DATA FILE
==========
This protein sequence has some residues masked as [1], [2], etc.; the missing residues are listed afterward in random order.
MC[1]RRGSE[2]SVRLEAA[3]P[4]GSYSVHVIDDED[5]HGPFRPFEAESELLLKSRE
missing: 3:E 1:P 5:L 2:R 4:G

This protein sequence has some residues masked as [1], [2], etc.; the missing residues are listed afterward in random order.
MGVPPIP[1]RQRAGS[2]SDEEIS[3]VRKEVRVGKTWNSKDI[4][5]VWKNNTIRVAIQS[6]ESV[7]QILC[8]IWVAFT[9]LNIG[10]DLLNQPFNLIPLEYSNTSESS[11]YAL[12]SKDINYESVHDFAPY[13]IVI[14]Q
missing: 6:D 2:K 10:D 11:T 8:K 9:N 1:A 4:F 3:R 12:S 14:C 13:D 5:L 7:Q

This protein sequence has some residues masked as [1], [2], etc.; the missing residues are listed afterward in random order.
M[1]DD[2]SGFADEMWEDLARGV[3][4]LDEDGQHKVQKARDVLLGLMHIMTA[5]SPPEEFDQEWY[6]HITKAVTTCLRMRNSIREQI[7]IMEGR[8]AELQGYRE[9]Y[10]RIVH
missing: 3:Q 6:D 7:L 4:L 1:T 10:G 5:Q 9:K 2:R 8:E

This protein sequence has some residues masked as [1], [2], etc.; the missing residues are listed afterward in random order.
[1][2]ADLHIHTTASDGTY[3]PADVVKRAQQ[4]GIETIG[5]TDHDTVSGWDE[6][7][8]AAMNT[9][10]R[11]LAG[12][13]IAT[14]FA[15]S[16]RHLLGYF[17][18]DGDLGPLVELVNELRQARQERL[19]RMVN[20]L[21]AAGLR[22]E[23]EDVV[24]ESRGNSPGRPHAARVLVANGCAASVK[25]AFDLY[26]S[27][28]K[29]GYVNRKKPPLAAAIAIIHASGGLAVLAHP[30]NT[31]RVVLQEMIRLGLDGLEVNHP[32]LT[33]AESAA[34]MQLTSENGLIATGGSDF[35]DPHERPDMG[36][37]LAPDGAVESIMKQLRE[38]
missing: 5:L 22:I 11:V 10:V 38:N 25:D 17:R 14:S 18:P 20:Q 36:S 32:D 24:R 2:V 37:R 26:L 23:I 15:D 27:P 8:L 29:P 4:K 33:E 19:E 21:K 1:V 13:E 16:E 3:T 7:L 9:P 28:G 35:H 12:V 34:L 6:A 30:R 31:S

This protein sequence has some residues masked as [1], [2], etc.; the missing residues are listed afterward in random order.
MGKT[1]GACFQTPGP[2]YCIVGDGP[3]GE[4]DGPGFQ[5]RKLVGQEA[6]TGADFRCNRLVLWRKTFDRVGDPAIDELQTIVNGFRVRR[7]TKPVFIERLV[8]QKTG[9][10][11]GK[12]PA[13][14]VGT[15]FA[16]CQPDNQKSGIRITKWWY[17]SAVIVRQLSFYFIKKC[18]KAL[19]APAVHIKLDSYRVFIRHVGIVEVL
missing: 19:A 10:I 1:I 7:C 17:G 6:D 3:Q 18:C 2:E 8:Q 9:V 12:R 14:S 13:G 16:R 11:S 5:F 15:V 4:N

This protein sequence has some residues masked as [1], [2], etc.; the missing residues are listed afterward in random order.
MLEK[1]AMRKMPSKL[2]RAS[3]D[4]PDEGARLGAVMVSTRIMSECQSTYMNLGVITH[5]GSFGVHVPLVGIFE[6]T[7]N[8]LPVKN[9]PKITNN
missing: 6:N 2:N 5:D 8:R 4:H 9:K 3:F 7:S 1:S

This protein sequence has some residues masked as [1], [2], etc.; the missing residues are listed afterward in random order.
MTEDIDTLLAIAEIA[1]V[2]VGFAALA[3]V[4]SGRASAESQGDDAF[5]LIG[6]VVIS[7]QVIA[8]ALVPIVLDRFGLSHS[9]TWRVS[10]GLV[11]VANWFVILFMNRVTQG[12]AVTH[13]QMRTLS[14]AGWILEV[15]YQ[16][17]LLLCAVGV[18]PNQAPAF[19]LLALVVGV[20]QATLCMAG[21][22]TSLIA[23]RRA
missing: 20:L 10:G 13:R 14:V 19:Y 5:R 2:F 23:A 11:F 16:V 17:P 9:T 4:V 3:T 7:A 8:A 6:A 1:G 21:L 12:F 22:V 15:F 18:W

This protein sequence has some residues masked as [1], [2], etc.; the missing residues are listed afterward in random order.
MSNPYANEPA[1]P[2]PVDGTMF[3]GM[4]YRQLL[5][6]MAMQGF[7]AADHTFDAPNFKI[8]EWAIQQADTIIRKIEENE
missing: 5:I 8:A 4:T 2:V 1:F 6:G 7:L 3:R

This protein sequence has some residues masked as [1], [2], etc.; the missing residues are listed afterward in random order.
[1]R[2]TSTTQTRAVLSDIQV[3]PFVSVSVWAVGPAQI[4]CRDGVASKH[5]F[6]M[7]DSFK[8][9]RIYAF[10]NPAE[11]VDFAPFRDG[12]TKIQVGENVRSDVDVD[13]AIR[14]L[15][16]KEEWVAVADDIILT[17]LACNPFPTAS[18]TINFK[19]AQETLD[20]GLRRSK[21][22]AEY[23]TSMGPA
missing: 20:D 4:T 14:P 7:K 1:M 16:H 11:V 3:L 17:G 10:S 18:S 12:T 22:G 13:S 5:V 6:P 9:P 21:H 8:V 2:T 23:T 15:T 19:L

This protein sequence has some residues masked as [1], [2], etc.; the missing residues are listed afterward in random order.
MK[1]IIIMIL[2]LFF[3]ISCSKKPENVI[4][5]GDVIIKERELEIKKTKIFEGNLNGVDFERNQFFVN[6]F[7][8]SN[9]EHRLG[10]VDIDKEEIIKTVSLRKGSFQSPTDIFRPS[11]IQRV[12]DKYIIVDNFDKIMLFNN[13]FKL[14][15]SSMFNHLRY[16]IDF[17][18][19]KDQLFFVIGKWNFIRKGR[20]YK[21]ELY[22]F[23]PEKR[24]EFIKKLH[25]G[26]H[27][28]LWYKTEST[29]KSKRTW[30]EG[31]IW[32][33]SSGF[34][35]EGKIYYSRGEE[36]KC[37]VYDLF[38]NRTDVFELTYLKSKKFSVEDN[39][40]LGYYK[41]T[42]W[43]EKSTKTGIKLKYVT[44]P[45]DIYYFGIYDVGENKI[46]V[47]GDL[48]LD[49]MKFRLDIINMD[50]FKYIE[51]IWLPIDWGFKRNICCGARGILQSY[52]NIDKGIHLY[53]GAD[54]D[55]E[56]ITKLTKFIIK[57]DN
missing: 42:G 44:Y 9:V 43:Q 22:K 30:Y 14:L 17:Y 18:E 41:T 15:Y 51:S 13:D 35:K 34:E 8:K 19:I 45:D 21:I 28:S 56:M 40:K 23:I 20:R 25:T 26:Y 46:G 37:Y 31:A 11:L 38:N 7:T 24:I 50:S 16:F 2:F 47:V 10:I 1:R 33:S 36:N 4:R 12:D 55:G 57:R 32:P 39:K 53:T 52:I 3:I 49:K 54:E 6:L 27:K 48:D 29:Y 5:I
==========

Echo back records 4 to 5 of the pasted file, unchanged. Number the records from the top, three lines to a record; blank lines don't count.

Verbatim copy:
This protein sequence has some residues masked as [1], [2], etc.; the missing residues are listed afterward in random order.
[1][2]ADLHIHTTASDGTY[3]PADVVKRAQQ[4]GIETIG[5]TDHDTVSGWDE[6][7][8]AAMNT[9][10]R[11]LAG[12][13]IAT[14]FA[15]S[16]RHLLGYF[17][18]DGDLGPLVELVNELRQARQERL[19]RMVN[20]L[21]AAGLR[22]E[23]EDVV[24]ESRGNSPGRPHAARVLVANGCAASVK[25]AFDLY[26]S[27][28]K[29]GYVNRKKPPLAAAIAIIHASGGLAVLAHP[30]NT[31]RVVLQEMIRLGLDGLEVNHP[32]LT[33]AESAA[34]MQLTSENGLIATGGSDF[35]DPHERPDMG[36][37]LAPDGAVESIMKQLRE[38]
missing: 5:L 22:I 11:V 10:V 38:N 25:D 17:R 14:S 18:P 20:Q 36:S 32:D 24:R 2:V 37:R 26:L 23:I 15:D 27:P 8:L 29:P 4:K 33:E 19:E 21:K 1:V 13:E 16:E 3:T 7:L 9:P 28:G 35:H 12:V 34:L 6:A 30:R 31:S

This protein sequence has some residues masked as [1], [2], etc.; the missing residues are listed afterward in random order.
MGKT[1]GACFQTPGP[2]YCIVGDGP[3]GE[4]DGPGFQ[5]RKLVGQEA[6]TGADFRCNRLVLWRKTFDRVGDPAIDELQTIVNGFRVRR[7]TKPVFIERLV[8]QKTG[9][10][11]GK[12]PA[13][14]VGT[15]FA[16]CQPDNQKSGIRITKWWY[17]SAVIVRQLSFYFIKKC[18]KAL[19]APAVHIKLDSYRVFIRHVGIVEVL
missing: 19:A 10:I 1:I 7:C 17:G 6:D 3:Q 18:C 2:E 8:Q 9:V 12:R 14:S 13:G 16:R 11:S 5:F 15:V 4:N